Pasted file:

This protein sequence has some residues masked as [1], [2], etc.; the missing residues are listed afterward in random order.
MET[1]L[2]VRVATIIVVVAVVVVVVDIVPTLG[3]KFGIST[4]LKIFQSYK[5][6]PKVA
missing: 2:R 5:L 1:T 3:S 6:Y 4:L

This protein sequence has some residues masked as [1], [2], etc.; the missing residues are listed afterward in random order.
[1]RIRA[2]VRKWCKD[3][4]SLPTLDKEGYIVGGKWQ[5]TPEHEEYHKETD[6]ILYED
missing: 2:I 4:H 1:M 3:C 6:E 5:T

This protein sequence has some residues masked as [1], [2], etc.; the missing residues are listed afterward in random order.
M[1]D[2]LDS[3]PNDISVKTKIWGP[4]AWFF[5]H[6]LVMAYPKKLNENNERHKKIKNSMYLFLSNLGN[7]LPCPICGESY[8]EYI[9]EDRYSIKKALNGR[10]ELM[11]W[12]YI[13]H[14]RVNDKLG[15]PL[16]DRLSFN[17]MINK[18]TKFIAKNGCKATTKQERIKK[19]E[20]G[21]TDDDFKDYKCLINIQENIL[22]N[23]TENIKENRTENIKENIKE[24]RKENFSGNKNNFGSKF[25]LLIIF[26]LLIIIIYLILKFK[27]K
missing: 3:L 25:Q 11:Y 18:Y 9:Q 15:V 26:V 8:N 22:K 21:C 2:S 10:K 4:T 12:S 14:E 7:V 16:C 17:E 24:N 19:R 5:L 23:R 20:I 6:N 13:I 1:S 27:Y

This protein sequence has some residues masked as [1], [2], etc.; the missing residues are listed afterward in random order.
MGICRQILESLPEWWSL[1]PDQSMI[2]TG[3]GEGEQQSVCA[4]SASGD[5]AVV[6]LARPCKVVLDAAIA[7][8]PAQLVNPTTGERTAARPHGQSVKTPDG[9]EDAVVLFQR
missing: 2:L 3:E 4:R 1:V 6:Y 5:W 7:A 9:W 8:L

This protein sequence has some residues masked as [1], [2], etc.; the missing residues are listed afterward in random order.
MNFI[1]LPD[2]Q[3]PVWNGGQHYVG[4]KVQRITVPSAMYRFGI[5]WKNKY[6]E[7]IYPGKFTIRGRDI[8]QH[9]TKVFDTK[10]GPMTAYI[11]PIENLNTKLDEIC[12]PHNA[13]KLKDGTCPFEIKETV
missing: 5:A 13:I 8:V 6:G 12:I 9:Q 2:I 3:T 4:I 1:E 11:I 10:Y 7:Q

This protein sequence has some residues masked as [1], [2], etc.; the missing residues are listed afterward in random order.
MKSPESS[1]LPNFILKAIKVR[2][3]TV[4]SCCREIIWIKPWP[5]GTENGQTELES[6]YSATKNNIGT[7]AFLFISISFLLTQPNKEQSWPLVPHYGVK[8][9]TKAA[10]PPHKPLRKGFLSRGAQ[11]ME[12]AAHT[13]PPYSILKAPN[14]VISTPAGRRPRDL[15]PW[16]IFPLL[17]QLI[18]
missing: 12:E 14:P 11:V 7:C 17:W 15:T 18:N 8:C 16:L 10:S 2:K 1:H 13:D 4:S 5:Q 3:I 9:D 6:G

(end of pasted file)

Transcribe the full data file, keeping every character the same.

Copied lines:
This protein sequence has some residues masked as [1], [2], etc.; the missing residues are listed afterward in random order.
MET[1]L[2]VRVATIIVVVAVVVVVVDIVPTLG[3]KFGIST[4]LKIFQSYK[5][6]PKVA
missing: 2:R 5:L 1:T 3:S 6:Y 4:L

This protein sequence has some residues masked as [1], [2], etc.; the missing residues are listed afterward in random order.
[1]RIRA[2]VRKWCKD[3][4]SLPTLDKEGYIVGGKWQ[5]TPEHEEYHKETD[6]ILYED
missing: 2:I 4:H 1:M 3:C 6:E 5:T

This protein sequence has some residues masked as [1], [2], etc.; the missing residues are listed afterward in random order.
M[1]D[2]LDS[3]PNDISVKTKIWGP[4]AWFF[5]H[6]LVMAYPKKLNENNERHKKIKNSMYLFLSNLGN[7]LPCPICGESY[8]EYI[9]EDRYSIKKALNGR[10]ELM[11]W[12]YI[13]H[14]RVNDKLG[15]PL[16]DRLSFN[17]MINK[18]TKFIAKNGCKATTKQERIKK[19]E[20]G[21]TDDDFKDYKCLINIQENIL[22]N[23]TENIKENRTENIKENIKE[24]RKENFSGNKNNFGSKF[25]LLIIF[26]LLIIIIYLILKFK[27]K
missing: 3:L 25:Q 11:Y 18:Y 9:Q 15:V 26:V 8:N 22:K 21:C 2:S 10:K 4:T 12:S 14:E 7:V 16:C 17:E 24:N 19:R 5:L 23:R 20:I 6:N 13:I 1:S 27:Y

This protein sequence has some residues masked as [1], [2], etc.; the missing residues are listed afterward in random order.
MGICRQILESLPEWWSL[1]PDQSMI[2]TG[3]GEGEQQSVCA[4]SASGD[5]AVV[6]LARPCKVVLDAAIA[7][8]PAQLVNPTTGERTAARPHGQSVKTPDG[9]EDAVVLFQR
missing: 2:L 3:E 4:R 1:V 6:Y 5:W 7:A 9:W 8:L

This protein sequence has some residues masked as [1], [2], etc.; the missing residues are listed afterward in random order.
MNFI[1]LPD[2]Q[3]PVWNGGQHYVG[4]KVQRITVPSAMYRFGI[5]WKNKY[6]E[7]IYPGKFTIRGRDI[8]QH[9]TKVFDTK[10]GPMTAYI[11]PIENLNTKLDEIC[12]PHNA[13]KLKDGTCPFEIKETV
missing: 5:A 13:I 8:V 6:G 12:I 9:Q 2:I 3:T 4:I 1:E 11:I 10:Y 7:Q

This protein sequence has some residues masked as [1], [2], etc.; the missing residues are listed afterward in random order.
MKSPESS[1]LPNFILKAIKVR[2][3]TV[4]SCCREIIWIKPWP[5]GTENGQTELES[6]YSATKNNIGT[7]AFLFISISFLLTQPNKEQSWPLVPHYGVK[8][9]TKAA[10]PPHKPLRKGFLSRGAQ[11]ME[12]AAHT[13]PPYSILKAPN[14]VISTPAGRRPRDL[15]PW[16]IFPLL[17]QLI[18]
missing: 12:E 14:P 11:V 7:C 17:W 15:T 18:N 8:C 16:L 10:S 2:K 1:H 13:D 4:S 5:Q 3:I 9:D 6:G